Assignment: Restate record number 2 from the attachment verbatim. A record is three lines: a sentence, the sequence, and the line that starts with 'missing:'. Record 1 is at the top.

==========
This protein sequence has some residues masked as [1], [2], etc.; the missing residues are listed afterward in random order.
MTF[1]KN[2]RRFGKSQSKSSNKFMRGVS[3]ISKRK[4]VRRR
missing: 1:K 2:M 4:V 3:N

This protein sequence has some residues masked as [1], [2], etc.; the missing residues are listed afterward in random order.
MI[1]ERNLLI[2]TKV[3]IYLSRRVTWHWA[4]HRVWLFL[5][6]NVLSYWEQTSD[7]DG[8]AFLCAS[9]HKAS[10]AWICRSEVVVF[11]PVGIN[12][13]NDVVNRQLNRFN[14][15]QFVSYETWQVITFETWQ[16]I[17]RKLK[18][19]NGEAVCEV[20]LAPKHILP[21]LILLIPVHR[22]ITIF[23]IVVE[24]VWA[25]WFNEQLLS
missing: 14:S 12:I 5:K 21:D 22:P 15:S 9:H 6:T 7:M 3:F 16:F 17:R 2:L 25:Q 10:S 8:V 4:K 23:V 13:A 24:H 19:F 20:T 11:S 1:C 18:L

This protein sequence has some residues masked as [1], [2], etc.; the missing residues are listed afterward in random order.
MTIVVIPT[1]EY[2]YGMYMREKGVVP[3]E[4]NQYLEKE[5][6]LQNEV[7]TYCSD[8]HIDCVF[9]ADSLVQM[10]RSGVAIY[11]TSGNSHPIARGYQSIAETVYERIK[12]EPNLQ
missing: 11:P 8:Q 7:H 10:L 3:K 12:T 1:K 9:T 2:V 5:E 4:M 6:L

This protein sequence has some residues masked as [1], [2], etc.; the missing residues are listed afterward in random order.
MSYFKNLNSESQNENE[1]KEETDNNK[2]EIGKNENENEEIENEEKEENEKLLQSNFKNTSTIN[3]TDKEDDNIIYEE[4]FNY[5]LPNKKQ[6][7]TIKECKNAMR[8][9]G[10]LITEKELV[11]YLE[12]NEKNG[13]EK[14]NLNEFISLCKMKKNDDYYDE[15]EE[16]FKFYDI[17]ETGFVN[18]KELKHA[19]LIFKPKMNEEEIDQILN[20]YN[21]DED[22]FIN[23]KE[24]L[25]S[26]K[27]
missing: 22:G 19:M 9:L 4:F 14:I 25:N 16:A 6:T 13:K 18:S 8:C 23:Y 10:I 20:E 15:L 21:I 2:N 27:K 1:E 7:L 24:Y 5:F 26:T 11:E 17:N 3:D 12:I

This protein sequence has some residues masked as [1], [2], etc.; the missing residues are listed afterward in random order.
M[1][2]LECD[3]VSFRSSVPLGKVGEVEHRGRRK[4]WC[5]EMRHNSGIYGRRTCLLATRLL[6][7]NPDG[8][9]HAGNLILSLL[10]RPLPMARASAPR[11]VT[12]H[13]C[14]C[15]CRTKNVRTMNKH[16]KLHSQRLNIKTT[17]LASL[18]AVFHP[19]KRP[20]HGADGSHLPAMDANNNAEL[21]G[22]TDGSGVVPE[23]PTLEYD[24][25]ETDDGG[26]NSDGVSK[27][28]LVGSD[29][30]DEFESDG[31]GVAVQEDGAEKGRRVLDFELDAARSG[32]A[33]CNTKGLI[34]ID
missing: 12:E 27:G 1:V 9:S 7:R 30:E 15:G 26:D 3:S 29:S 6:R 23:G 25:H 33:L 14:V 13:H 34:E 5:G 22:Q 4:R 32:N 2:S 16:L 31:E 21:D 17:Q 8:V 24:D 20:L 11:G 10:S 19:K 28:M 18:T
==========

This protein sequence has some residues masked as [1], [2], etc.; the missing residues are listed afterward in random order.
MI[1]ERNLLI[2]TKV[3]IYLSRRVTWHWA[4]HRVWLFL[5][6]NVLSYWEQTSD[7]DG[8]AFLCAS[9]HKAS[10]AWICRSEVVVF[11]PVGIN[12][13]NDVVNRQLNRFN[14][15]QFVSYETWQVITFETWQ[16]I[17]RKLK[18][19]NGEAVCEV[20]LAPKHILP[21]LILLIPVHR[22]ITIF[23]IVVE[24]VWA[25]WFNEQLLS
missing: 14:S 12:I 5:K 21:D 22:P 15:S 9:H 6:T 7:M 3:F 16:F 17:R 2:L 25:Q 10:S 8:V 4:K 23:V 13:A 24:H 19:F 20:T 11:S 1:C 18:L